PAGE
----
If you want to be president of the United States in these dangerous times, you better understand that terrorism is a form of psychological warfare. Terrorist groups use spectacular forms of violence to make it seem they are far more powerful than they really are. Governments are often duped into overreacting to terrorism, causing more harm to themselves than a terrorist group ever could.
Donald Trump has demonstrated over and over again this campaign season that he is an easy mark.
ISIS attacks. Then Trump proposes responses that would harm the U.S. far more than ISIS could ever do itself.
First, of course, is Trump’s secret plan to defeat ISIS. We have been assured it will be tough and it will quickly destroy the group. The only way to achieve both of these objectives would be a huge insertion of American military on the ground to defeat ISIS in Syria and Iraq, which is exactly what ISIS has been pining for.
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ISIS wants to portray itself as the protector of the Muslim people against the invading Western infidels. ISIS has a big problem when the people fighting against it are Muslims, which is what is happening now on the ground in Iraq and Syria. However, if ISIS’s territory in Syria and Iraq (what it calls a “caliphate”) is taken away by an invading U.S. army, ISIS will score a propaganda victory. Trump would quickly do what ISIS cannot possibly do itself – make ISIS the victim in the eyes of some of the world’s Muslims.
Trump has also responded to attacks like the ones in New York, New Jersey and Minneapolis this week by calling for a ban on immigration by Muslims to the U.S. This overt religious discrimination against the world’s second-largest religion would inflict a huge wound on the U.S. that ISIS, on its own, could never dream of perpetrating.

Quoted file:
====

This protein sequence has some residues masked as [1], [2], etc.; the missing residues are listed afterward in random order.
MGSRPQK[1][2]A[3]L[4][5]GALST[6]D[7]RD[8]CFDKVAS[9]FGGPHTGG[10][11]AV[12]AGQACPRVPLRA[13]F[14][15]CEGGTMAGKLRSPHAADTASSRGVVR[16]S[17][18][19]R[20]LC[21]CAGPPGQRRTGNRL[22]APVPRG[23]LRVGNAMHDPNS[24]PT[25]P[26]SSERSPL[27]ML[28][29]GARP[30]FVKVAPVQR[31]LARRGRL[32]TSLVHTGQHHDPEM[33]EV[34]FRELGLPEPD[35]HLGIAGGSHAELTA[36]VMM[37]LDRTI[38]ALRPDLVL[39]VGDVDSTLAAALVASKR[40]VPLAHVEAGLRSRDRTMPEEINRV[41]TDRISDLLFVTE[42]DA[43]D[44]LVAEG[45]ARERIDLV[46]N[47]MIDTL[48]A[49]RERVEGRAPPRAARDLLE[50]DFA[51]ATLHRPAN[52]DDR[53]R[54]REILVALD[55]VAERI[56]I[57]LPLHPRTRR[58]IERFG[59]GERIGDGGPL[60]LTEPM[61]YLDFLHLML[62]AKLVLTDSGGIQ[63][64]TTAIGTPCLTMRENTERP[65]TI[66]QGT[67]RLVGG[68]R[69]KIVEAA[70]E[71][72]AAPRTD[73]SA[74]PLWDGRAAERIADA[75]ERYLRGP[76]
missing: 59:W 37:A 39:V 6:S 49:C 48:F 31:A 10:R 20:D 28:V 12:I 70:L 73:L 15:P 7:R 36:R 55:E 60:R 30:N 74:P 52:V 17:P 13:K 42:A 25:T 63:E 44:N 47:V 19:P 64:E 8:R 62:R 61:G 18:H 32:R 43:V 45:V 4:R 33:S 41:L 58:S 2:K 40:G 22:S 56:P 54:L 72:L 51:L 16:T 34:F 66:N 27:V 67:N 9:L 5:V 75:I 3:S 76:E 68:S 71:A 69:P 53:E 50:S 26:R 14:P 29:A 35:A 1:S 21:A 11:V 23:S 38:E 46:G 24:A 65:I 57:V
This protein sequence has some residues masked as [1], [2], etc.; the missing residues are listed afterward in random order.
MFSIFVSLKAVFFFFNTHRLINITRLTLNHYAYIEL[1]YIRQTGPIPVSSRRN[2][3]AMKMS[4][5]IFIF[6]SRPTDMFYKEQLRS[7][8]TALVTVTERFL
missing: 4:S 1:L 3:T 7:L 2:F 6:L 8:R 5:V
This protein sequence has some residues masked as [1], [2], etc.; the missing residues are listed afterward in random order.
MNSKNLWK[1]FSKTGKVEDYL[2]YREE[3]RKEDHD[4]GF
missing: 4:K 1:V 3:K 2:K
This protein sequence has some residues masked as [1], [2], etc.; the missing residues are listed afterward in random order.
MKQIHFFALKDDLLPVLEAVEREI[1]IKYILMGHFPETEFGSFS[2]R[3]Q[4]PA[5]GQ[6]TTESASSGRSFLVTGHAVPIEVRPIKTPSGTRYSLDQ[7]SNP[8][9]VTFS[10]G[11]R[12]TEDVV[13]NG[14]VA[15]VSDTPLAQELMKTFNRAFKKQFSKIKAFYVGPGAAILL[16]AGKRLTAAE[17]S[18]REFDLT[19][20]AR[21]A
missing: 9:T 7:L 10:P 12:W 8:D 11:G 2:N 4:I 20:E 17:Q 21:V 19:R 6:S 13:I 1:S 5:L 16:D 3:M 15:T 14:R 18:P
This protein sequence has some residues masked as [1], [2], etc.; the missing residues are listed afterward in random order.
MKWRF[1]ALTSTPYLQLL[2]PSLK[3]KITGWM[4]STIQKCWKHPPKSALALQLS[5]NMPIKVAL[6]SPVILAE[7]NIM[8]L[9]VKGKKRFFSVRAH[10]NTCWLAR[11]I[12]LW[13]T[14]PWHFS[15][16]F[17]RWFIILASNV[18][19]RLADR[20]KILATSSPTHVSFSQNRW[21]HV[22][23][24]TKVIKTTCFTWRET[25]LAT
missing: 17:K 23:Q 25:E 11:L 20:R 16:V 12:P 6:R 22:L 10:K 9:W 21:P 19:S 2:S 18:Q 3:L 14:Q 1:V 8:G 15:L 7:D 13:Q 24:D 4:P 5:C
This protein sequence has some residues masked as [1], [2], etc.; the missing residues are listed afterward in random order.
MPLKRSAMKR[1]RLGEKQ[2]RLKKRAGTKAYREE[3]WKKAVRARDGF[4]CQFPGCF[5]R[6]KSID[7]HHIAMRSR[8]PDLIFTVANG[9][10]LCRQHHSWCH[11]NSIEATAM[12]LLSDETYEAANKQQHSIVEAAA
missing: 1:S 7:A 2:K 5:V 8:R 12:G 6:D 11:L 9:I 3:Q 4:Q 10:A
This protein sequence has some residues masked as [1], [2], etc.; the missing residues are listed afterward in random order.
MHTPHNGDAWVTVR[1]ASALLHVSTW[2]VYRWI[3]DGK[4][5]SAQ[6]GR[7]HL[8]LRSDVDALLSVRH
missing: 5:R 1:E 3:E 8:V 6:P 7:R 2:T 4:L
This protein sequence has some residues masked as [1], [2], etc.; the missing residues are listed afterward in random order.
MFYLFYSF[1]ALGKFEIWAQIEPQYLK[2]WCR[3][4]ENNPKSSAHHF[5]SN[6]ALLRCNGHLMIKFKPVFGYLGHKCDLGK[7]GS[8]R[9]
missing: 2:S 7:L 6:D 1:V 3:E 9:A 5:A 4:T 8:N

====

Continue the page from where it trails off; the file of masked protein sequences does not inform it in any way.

Barely lifting a finger, ISIS would have reversed the U.S.’s image, cultivated over centuries, of being a beacon of hope and refuge for those subject to religious and other forms of persecution around the world. The policy would also drive a wedge between the U.S. and the governments of Muslim majority nations, many of which are our allies and trading partners. With fewer friends and less economic activity, we would be a less powerful and less prosperous nation.
Lastly, Trump has responded to attacks by calling for law enforcement to conduct surveillance of Muslims based not on suspicion that they are engaged in criminal activity, but solely on their religion. By prompting this reaction, again without spending a nickel, ISIS would have struck a heavy blow by undermining a core value of our pluralistic society. Our success as an exceptionally diverse nation is based on the principle that no group will be singled out for mistreatment based on such things as race, ethnicity or religion. Damaging this principle for one group breeds suspicion and distrust among all others. Internal social discord weakens America.
The immigration ban and profiling policy send a message around the globe that the world’s most open, successful and welcoming democracy is essentially closed to Muslims. This echoes the ISIS recruitment strategy. ISIS tries to convince Muslims in the West every day on Twitter and other social media platforms that pious Muslims will never be fully accepted in the U.S. and Europe. ISIS wants Muslims to believe the only place they will be able to practice true Islam is in the ISIS caliphate. By banning Muslim immigration and institutionalizing Muslim profiling, we would be ratifying ISIS’s message as true.
Trump is advocating his counterproductive policies because he believes religious-based immigration control and surveillance will reduce the number of attacks. But this is incorrect as well. The more we isolate Muslim-Americans and discriminate against them, the more likely a small subset of this population will become disaffected and latch on to ISIS’s violent ideas as a means of political protest and activism. And the more we cast suspicion on Muslim-Americans, the harder it will be to encourage them to identify the small number of individuals in their communities that may be radicalizing to violence.
So Trump’s policies will weaken America and lead to more terrorist attacks.
Not great, believe me.
David Schanzer is a professor at Duke University’s Sanford School of Public Policy and director of the Triangle Center on Terrorism and Homeland Security.